According to some on the Left, nearly everyone, everywhere is enabling or encouraging fascism. Credit: Chip Somodevilla / Getty

August 10, 2018   4 mins

It has been a baking hot summer in the UK. So hot that nothing – not even a piece about a soft-drinks company – can be published without wild hyperbole and the crow-barring-in of politics. Writing in Wednesday’s Guardian, one Ellie Mae O’Hagan wrote about the recent market successes of Fever Tree, the producer of alcoholic mixers, among other things. O’Hagan was particularly exercised about the question of what Fever Tree’s recent share price increases told us about ‘late capitalism’.

“What a pointless era we live in,” Ms O’Hagan opined, sounding as though she may well have had a couple herself. “How odd it is to see these examples of laconic decadence illuminated against our current political background of imminent climate crisis, political instability and the rise of the far right. How have these inane products retained their popularity in a world of unrelenting doom and gloom? Perhaps we’re trying to rise above the misery in any way we can.”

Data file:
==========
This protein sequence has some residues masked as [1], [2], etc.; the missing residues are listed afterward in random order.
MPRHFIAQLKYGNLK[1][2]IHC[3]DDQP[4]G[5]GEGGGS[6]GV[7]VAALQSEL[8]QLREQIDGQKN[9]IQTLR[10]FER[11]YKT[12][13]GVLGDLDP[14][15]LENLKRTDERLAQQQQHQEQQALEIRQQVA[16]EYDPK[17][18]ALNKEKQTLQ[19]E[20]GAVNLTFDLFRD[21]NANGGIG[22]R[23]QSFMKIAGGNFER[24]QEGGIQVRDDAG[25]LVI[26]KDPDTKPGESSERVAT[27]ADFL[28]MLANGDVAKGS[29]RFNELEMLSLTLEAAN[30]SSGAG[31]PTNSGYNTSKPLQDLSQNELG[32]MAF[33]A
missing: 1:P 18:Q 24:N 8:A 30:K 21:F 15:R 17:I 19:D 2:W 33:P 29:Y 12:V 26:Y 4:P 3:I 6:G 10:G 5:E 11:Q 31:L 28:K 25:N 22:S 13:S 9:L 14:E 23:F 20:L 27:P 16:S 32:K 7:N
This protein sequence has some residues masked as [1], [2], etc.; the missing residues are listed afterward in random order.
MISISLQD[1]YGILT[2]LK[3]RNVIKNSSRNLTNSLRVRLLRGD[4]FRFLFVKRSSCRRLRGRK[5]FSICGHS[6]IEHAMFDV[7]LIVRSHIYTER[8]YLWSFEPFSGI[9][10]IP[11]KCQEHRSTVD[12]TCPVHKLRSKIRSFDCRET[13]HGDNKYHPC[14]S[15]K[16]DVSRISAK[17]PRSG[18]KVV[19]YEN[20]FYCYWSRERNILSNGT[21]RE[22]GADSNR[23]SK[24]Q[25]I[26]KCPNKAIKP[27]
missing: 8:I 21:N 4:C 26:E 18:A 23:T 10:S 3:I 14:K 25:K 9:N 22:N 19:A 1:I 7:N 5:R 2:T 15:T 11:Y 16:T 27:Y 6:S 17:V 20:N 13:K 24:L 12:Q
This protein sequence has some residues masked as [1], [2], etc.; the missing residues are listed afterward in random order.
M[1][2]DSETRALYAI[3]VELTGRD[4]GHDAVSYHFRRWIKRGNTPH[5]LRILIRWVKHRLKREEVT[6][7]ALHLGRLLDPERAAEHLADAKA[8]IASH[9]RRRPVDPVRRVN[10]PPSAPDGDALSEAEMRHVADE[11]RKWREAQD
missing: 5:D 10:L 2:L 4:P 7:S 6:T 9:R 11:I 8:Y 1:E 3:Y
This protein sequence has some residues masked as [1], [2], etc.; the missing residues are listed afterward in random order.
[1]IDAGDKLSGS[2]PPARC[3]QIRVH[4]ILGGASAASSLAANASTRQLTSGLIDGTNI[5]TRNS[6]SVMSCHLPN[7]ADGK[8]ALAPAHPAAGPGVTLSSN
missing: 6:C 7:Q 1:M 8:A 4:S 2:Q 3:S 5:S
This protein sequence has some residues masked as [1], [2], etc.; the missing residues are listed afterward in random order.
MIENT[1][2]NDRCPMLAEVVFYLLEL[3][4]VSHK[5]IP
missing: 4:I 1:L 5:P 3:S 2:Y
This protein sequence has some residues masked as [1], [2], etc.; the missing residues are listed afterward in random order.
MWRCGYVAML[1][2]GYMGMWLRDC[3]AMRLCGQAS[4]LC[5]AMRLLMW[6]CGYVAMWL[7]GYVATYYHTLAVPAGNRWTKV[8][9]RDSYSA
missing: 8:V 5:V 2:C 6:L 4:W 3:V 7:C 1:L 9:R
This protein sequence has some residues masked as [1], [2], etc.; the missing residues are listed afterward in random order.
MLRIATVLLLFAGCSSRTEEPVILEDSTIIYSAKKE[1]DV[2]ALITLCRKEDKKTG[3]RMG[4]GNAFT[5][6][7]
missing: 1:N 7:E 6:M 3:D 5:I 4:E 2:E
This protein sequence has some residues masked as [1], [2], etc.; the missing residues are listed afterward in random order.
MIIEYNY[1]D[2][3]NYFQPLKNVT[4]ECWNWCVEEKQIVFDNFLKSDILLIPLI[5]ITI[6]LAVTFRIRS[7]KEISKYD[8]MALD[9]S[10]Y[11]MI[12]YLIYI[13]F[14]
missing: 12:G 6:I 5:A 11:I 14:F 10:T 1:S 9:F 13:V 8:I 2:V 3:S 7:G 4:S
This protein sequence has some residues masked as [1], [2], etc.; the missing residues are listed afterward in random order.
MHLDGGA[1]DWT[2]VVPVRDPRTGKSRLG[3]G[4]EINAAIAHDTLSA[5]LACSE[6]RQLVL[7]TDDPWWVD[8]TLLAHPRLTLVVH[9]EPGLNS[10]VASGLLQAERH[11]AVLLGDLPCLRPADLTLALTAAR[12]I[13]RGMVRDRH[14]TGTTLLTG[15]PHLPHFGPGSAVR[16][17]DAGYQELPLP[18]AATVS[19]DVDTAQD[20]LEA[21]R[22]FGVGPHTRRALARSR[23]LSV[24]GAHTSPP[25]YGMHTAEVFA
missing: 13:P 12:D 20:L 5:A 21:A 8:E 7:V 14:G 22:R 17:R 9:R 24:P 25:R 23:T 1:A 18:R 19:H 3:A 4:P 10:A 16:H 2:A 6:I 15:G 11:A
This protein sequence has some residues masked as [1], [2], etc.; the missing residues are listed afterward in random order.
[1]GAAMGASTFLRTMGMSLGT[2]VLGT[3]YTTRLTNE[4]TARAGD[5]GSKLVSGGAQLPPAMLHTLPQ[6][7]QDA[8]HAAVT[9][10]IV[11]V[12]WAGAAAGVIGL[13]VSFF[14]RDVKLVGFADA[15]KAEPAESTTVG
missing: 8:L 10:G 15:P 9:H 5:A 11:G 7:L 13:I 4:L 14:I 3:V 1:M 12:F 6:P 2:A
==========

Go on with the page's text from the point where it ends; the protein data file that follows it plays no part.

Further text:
The paper’s headline writers summed up this piece with the subtitle, ‘We are sipping cocktails as the world burns’,  suggesting that perhaps O’Hagan isn’t the only person at The Guardian in need of a lie-down.

The fact that ‘rise of the far right’ and ‘the world is burning’ rhetoric can find its way into a piece about fizzy drinks is rather beautifully illustrative of our hyperventilating times. The problem is that some people are finding this hyperventilating mode both attractive and politically useful.